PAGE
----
When spatial audio is enabled in Bluetooth settings, it will automatically kick in for compatible media with many popular types of multichannel surround-sound audio, such as Dolby Atmos. You can check whether it is active by long-pressing the volume slider in the Control Panel, then looking for the animated spatial-audio icon. It is up to app makers to support spatial audio. In my tests, it worked with HBO Max, Disney+ and of course Apple TV+ but doesn’t yet work with Amazon Prime Video or


“We do not have anything to share at this time,” a Netflix spokeswoman said.

To see if spatial audio is active, long-press the volume slider. If the icon is animated, you will hear your currently playing media in Apple’s new surround sound.


Nicole Nguyen/The Wall Street Journal

When I tested it with “The Mandalorian” on Disney+, I was immediately transported into a movie theater. It is hard to describe: You can feel spacecraft whizzing across the screen and the intricacies of every robotic sound. And when I moved my head around, the actors’ voices stayed on the screen where they were meant to be.

It is mind-boggling that so much sonic depth can come from such tiny equipment. And it would be all the more impressive if I didn’t have to use my phone to experience it. The update isn’t compatible with my three-year-old 10.5-inch iPad Pro.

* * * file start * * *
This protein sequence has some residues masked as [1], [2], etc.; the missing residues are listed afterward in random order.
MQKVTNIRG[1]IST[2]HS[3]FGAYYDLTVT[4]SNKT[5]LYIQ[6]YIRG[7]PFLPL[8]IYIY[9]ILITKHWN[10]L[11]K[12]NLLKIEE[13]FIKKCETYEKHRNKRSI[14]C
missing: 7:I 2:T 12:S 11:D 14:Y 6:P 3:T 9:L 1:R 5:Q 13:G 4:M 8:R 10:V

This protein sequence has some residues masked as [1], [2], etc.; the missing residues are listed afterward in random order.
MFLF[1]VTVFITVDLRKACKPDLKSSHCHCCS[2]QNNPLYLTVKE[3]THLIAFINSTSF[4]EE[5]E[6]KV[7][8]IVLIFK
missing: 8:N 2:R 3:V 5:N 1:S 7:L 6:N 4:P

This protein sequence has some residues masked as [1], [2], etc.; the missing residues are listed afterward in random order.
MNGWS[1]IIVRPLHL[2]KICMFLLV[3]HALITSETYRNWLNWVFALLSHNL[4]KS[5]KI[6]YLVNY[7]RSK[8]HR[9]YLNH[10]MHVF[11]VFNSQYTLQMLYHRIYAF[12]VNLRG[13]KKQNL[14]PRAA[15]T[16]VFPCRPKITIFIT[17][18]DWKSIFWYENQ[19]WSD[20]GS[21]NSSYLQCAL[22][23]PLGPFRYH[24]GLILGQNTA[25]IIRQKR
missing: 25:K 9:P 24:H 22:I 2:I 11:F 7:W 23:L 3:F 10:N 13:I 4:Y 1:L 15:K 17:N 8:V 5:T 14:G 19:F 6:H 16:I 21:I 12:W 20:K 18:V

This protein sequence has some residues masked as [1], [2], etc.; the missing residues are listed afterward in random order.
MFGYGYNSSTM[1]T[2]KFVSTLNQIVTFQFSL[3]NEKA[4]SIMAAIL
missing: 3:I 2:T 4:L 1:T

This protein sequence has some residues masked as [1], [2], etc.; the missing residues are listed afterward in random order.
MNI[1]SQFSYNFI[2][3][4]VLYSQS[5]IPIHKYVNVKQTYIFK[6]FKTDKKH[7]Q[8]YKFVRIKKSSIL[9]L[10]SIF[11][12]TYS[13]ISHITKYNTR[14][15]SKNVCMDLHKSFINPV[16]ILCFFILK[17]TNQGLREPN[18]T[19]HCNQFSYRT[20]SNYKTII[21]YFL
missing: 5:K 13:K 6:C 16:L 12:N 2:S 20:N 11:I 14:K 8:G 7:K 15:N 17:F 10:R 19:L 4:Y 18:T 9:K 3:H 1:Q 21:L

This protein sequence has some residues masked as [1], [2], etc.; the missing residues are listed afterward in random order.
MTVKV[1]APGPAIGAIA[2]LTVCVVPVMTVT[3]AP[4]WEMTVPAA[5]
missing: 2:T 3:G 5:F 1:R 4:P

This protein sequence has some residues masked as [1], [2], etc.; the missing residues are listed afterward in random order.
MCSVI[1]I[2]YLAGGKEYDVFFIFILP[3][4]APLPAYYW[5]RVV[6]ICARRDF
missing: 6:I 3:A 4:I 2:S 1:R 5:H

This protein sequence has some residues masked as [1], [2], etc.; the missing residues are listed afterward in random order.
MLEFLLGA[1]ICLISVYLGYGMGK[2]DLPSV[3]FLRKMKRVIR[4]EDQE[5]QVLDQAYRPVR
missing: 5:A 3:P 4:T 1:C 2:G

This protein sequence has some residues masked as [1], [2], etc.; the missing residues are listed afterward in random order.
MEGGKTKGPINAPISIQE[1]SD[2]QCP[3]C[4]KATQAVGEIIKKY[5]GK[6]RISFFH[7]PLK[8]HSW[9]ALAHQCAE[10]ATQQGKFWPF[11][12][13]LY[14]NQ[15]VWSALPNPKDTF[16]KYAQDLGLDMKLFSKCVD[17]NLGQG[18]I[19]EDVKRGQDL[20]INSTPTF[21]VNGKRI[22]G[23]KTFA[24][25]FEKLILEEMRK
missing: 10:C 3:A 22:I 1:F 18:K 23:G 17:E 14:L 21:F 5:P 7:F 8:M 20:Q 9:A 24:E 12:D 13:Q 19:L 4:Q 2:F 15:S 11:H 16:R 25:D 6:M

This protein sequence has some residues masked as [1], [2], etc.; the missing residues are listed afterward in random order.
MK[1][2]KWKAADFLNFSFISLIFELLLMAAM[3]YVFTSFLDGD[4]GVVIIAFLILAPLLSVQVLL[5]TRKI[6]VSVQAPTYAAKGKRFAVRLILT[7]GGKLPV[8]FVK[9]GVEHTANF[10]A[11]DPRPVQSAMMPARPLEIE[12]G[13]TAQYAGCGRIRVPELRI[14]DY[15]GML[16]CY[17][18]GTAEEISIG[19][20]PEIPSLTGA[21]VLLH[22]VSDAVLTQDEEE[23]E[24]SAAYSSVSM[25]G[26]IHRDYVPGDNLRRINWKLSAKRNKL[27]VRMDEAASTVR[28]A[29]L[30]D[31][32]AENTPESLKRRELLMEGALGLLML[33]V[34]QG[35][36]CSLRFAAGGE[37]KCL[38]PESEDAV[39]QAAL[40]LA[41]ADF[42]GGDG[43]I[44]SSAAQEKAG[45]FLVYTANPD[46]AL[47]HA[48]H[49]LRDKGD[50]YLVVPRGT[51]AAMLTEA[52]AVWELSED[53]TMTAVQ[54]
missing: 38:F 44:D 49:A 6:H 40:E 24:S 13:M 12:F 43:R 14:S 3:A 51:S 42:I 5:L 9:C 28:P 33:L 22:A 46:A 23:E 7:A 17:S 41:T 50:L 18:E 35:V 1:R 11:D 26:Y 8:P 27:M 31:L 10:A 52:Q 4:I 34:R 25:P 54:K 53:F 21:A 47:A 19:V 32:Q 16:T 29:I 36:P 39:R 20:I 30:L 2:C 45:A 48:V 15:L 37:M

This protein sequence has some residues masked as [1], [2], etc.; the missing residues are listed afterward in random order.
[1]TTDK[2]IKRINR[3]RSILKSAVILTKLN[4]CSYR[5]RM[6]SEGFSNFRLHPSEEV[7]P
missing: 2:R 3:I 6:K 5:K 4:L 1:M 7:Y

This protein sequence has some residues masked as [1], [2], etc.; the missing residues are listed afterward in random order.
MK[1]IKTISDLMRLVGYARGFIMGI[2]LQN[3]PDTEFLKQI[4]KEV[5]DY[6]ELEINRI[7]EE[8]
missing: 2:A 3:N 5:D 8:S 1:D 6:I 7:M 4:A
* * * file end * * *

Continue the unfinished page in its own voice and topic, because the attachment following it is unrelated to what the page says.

Some apps are also tapping into the motion sensors of the AirPods Pro. The game “Temple Run 2” turns into a workout: To move your character around in the game, you jump, lean and squat. The game didn’t always register my actions, but at least I worked up a sweat.

With automatic device switching, the AirPods’ audio connection swaps to whatever device is playing media–and it’s not just for the Pros. It also works with second-gen AirPods, Powerbeats, Powerbeats Pro and Solo Pro.


Nicole Nguyen/The Wall Street Journal

For the work-from-home set, the more exciting update is automatic device switching, which moves your AirPods connection between different devices without any menu fiddling. If you’re working on your Mac and get a phone call, the audio connection will immediately swap to the iPhone and a notification will show up on your computer: “Moved to iPhone.”